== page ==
From acrimony to respect

NorskeCanada’s Powell River plant sheds ‘worst’ labour relations rep

In the 1990s, the British Columbia pulp and paper industry had a well-earned reputation for some of the most bitter labour-management relations in Canada. Following a bitter strike in 1997, Fletcher Challenge’s labour relations on the West Coast were among the worst in the forest industry.

But when Norwegian paper giant Norske Skog bought Fletcher Challenge in 2000, which in turn bought Pacifica Papers, the merged entity known as NorskeCanada — which has since been renamed Catalyst Paper — encouraged a strong, values-driven management and co-operative relationships with workers and unions.

So the new senior management team at NorskeCanada knew they needed fresh leadership at their Powell River plant. Between 1980 and 2000, Powell River’s fortunes had declined dramatically. The plant went from 10 paper-making machines to three and from 2,100 employees to 1,000. Layoffs, combined with an autocratic, command-and-control style of mill management gave Powell River, then owned by Pacifica Papers, a reputation among unionized workers as the worst mill in the worst company in the worst industry in British Columbia.

“All that was bad about pulp and paper industrial relations was encompassed in Powell River,” said Brian Johnston, who was promoted to site vice-president at Powell River.

Ed Doherty, who was relocated to become the director of HR, recalled the confrontational relationship with the union was such that they “had to resort to third parties to resolve almost everything.” The union leaders at Powell River were long-time employees Mike Verdiel and Gary Thorsell.

In September 2001 CEO Russ Horner made a trip to Powell River to announce that the kraft pulp mill, which was part of the Powell River complex, was closing because it was no longer competitive. Of the 1,000 employees at Powell River, 300 would be laid off, all from Local 76 of the Communications, Energy and Paperworkers Union of Canada (CEP).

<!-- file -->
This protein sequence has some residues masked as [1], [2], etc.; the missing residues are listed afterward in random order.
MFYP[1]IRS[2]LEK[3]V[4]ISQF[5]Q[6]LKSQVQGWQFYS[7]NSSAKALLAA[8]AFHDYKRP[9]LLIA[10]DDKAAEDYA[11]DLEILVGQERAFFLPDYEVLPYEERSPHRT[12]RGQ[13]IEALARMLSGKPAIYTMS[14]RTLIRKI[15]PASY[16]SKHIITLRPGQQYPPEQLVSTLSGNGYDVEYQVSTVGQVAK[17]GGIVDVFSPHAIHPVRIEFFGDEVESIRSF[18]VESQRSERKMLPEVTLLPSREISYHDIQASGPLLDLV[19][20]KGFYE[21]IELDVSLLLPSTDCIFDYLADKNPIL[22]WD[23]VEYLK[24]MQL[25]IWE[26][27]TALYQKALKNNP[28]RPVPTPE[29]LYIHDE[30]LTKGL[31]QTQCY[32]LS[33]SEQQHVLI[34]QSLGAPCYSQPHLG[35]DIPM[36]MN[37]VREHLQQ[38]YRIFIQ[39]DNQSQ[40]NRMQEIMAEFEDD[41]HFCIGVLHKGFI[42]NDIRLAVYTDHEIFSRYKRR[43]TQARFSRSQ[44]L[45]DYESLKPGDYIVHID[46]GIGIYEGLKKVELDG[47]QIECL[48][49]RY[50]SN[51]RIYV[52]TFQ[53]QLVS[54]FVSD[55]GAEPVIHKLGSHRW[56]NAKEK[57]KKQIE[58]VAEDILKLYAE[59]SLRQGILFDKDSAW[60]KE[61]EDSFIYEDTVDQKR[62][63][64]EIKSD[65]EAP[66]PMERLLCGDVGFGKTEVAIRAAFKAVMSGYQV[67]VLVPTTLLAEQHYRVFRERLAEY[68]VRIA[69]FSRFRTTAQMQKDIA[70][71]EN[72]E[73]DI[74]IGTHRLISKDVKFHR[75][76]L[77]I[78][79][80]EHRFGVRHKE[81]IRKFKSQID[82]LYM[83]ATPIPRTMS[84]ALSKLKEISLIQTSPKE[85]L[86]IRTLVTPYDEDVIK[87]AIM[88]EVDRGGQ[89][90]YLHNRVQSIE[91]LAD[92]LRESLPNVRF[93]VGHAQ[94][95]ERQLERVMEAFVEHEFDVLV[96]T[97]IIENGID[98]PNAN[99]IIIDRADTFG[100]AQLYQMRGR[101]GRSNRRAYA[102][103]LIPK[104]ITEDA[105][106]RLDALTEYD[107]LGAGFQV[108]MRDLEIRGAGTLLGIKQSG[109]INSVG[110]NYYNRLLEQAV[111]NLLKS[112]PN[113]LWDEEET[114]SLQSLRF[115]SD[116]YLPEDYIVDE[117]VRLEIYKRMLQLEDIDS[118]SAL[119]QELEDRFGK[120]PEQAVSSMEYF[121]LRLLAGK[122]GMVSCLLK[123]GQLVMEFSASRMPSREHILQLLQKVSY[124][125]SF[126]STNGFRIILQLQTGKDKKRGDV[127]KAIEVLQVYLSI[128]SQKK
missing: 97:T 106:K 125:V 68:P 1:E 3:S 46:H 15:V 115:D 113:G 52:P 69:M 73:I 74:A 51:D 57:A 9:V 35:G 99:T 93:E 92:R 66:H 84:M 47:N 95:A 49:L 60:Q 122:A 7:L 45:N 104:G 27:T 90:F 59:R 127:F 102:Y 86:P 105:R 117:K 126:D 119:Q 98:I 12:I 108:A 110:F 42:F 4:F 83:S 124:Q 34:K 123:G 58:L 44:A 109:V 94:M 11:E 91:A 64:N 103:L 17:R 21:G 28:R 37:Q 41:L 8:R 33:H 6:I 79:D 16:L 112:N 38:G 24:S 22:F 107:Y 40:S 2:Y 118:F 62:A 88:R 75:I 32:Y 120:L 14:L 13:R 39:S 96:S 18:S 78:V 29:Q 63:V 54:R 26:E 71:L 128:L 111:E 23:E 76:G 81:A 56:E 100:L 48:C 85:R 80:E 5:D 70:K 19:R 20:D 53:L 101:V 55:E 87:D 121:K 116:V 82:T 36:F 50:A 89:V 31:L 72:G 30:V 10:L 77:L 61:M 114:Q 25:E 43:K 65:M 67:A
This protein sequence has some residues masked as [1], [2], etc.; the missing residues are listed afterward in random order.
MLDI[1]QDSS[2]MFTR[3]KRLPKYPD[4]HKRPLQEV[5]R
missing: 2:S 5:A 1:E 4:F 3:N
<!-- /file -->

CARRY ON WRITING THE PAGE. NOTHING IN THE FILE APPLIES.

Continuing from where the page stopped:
Union workers had become resigned to similar messages, but what they didn’t expect was what Horner said next: “Every employee of the mill will have a job or will have a package that they accept.”

There would be no involuntary layoffs. The options included: relocating to one of the other three NorskeCanada mills on Vancouver Island, which had not been filling vacancies for six months to accommodate the Powell River workers; early retirement packages; severance packages; apprenticeship programs (the first such programs in 14 years); and re-training packages in forestry or other industries.

“NorskeCanada had done their homework. They did it as painlessly as possible,” said Thorsell. But the Local 76 union executive proposed another idea to management to further reduce the pain. If members throughout the entire plant went to a 37.3-hour workweek, they could save another 18 jobs.

Management and Local 76 president Verdiel worked together and agreed to implement the change. The result was that Local 76 day workers received every third Friday off as a designated averaging day (DAD) to average 37.3 hours.

Ironically, the closure of the Powell River kraft mill represented a real turning point in labour relations with NorskeCanada.

“The union was waiting to see the true colours of the company, but with the way the downsizing was handled, involving the union and demonstrating a different philosophy, members were convinced,” said Thorsell.

The goodwill would be further strengthened as the company turned its attention to safety issues, an initiative that stated, as its first and second value, that “all injuries can be prevented” and “safety has overriding priority.”

As a result of this initiative, lost-time injuries dropped from 36 in 2001 to eight in 2002. In July 2004, Powell River achieved a new record of six months without a lost-time injury and finished the year with only four lost-time injuries — another site record.

The union now had concrete results of real change that were driven by management’s new vision. This opened the way for co-operation in the upcoming round of collective bargaining. As the collective bargaining agreement was set to expire in 2003, some major customers began warning NorskeCanada they would not renew their contracts because of the risk of a strike.

NorskeCanada management took the problem to union local presidents and to Dave Coles, western region vice-president of CEP, now national president.

Ron Buchhorn, responsible for industrial relations at NorskeCanada, recalled: “Our relationship with both our employees and our unions wasn’t solid enough that they would just trust us with that. So we engaged in a number of customer visits and we brought customers into our mills…Over a year, I think both parties came to the conclusion that we had to do something about bargaining early.”